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Spotlighting Dr. Stephenson’s Fellowship

“Guys, we might need to contact some museums!” Working her way through endless historical documents, high school history teacher Dr. Corrie Stephenson finally finds a priceless treasure: photographs from WWI captured through the lens of science teacher Mrs. Catherine Brand’s great grandfather. Living in America at the time, he joined a volunteer American regiment of Polish soldiers who fought in WWI and then fought for Polish independence. Once Poland was independent of Russia, Mrs. Brand’s great grandfather, who had already begun the citizenship process, decided to immigrate to the US. By carrying a camera on his back throughout WWI, Mrs. Brand’s grandfather, an average person part of a bigger picture, captured unique pieces of history. “I’ve always been fascinated with the idea that maybe every family has a historically relevant story,” Dr. Stephenson explained. After understanding the overall picture, “average people kind of give us the best lens for looking at historical events.”

Last school year, Dr. Stephenson received the Lincoln fellowship through the Tikva Foundation, a seminar for American history teachers at Jewish day schools. This entailed weekly classes where they discussed readings and “listened to lectures from some really high-level historians.” By hosting these conversations and lectures, the fellowship aimed at working Jewish history into American history classes through the lens of Jewish contributions. This outlook of American history proved to be “fascinating” for Dr. Stephenson, whose PhD is in colonial and revolutionary America, because “I didn’t know beyond [my] field where the Jewish contributions are.”

After being out of school for a while, Dr. Stephenson appreciated this opportunity to “be back in that academic space again.” She expressed, “studying and having really high-level conversations… stretched some muscles that I had not stretched in a while.” Additionally, Dr. Stephenson enjoyed collaborating with other teachers. She added that meeting teachers with her shared passion from as far as Canada and as nearby as Tennesse highlighted “differences in curriculums between states and even between countries.”

Specifically, this fellowship allowed Dr. Stephenson to enhance her AP US history class. She explained that the course aligned with the “planning stages” of creating a new AP US History class at AJA, so she added the perspective of Jewish contributions to her curriculum.

Working her way through endless historical documents, high school history teacher Dr. Corrie Stephenson finally finds a priceless treasure.

Towards the end of the fellowship, participants were offered the opportunity to apply for a research grant which would allow history teachers to “teach history through the lived experiences of average people.” Knowing that this would open up a door to “do some research in a field that I have been curious about,” Dr. Stephenson readily applied. Already, she had experience tracking back the history of a Georgia family she worked with during her doctoral program, so Dr. Stephenson hoped that the grant would provide her the opportunity to expand her research in this area.

After pitching her research model to the grant committee, Dr. Stephenson won the funding to track a Jewish family and an immigrant family through history. For the immigrant family, Dr. Stephenson researched Mrs. Brand’s ancestors, who immigrated to the US in the early 1900s. Researching about Mrs. Brand’s great grandfather, who fought in WWI, showed Dr. Stephenson “this immigrant view of being able to belong to two countries at the same time and love both countries and fight for both countries.” Dr. Stephenson found this “idea that you don’t have to be either-or” to be parallel to that of AJA students’ relationships with America and Israel.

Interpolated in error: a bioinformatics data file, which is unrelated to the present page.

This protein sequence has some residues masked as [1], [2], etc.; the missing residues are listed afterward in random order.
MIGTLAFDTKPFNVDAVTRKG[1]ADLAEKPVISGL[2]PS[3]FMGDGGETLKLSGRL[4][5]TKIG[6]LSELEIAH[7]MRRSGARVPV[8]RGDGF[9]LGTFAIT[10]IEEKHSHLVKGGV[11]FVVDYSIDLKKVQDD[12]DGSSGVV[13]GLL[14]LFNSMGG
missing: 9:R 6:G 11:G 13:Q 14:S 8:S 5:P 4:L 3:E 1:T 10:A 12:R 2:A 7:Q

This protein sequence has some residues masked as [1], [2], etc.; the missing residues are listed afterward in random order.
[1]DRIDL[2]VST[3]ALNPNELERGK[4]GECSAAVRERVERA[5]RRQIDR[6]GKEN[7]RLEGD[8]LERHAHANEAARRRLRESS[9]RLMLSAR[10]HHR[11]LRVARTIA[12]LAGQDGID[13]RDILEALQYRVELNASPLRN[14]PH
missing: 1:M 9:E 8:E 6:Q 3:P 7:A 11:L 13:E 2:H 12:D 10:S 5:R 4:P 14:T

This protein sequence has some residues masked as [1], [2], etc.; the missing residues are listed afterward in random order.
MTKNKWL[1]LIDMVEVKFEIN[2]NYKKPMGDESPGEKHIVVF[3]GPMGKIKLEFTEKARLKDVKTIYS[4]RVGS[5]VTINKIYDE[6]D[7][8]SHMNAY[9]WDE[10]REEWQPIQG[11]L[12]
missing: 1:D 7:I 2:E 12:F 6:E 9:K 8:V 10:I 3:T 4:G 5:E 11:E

When trying to find a Jewish family to research, Dr. Stephenson discovered that Head of School Rabbi Ari Leubitz, who was co-teaching a class with her at the time, had family in WWI. With Rabbi Leubitz’s approval, Dr. Stephenson began diving into his family history. Through the grant’s funds, “I was able to find out that his great grandfather had emigrated from Russia in the 1890s.” Arriving in America, Rabbi Leubitz’s great grandfather built “a very successful business” which he lost in the Great Depression. Additionally, he was a “remarkably well-documented passenger in Ellis Island,” so she could track each step of his journey through the island.

Since Dr. Stephenson attests that there is “no good established historical method” for such research, “I had to make it up as I went.” Starting with a base from to determine “who is related to who,” Dr. Stephenson began filtering family names through newspaper archives. Luckily, she discovered that one can “never underestimate a small town’s ability to publish lots of random stuff in the newspaper.” From there, Dr. Stephenson branched out into court records and traveled to various locations to learn more.

Today, Dr. Stephenson hopes to use these stories as primary sources for her US history class. However, in the long term, Dr. Stephenson plans to write a book of US history “from the perspectives of these three different families in very different places.”

 Throughout this experience, Dr. Stephenson reaffirmed her thesis that “every family’s got a cool story.” With the “patience to wade through [many] documents”, history can be told, “through the eyes of just regular, average people.” Overall, “It was definitely worthwhile, I enjoyed it a lot, and I got to learn a lot.”

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